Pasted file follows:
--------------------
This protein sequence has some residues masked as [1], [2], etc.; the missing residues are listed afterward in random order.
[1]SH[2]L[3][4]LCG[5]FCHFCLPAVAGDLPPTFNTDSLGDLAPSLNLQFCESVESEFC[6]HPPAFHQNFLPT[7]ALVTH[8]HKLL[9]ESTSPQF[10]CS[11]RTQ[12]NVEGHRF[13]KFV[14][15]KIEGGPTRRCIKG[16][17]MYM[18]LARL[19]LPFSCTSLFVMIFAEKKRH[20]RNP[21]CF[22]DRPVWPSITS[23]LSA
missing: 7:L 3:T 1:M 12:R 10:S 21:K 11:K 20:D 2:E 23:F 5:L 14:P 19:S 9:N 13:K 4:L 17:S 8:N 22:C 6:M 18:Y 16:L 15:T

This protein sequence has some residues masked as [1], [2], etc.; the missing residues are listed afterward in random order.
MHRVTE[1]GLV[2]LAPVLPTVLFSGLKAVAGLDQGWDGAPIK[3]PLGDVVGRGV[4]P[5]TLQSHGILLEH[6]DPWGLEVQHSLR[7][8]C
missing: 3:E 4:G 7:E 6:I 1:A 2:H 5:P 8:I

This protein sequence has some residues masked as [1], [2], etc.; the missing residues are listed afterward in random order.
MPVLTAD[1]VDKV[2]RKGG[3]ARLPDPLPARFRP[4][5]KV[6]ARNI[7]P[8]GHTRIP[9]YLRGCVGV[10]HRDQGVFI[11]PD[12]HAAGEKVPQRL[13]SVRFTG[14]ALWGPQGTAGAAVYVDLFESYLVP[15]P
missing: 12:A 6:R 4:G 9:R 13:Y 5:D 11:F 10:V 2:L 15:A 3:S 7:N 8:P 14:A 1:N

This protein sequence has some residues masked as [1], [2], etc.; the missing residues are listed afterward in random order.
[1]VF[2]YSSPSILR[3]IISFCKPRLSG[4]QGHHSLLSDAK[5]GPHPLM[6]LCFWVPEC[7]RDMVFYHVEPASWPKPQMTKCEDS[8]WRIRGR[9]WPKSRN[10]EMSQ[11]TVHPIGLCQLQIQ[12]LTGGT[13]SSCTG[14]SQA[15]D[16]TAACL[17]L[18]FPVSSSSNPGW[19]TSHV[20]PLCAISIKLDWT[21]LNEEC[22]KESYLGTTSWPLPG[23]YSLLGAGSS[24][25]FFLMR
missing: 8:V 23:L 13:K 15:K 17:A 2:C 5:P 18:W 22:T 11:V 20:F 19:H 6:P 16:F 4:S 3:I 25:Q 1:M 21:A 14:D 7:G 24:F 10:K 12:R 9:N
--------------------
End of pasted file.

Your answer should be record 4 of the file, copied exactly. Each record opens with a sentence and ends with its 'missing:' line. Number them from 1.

This protein sequence has some residues masked as [1], [2], etc.; the missing residues are listed afterward in random order.
[1]VF[2]YSSPSILR[3]IISFCKPRLSG[4]QGHHSLLSDAK[5]GPHPLM[6]LCFWVPEC[7]RDMVFYHVEPASWPKPQMTKCEDS[8]WRIRGR[9]WPKSRN[10]EMSQ[11]TVHPIGLCQLQIQ[12]LTGGT[13]SSCTG[14]SQA[15]D[16]TAACL[17]L[18]FPVSSSSNPGW[19]TSHV[20]PLCAISIKLDWT[21]LNEEC[22]KESYLGTTSWPLPG[23]YSLLGAGSS[24][25]FFLMR
missing: 8:V 23:L 13:K 15:K 17:A 2:C 5:P 18:W 22:T 11:V 20:F 19:H 6:P 16:F 4:S 3:I 25:Q 1:M 21:A 14:D 7:G 24:F 10:K 12:R 9:N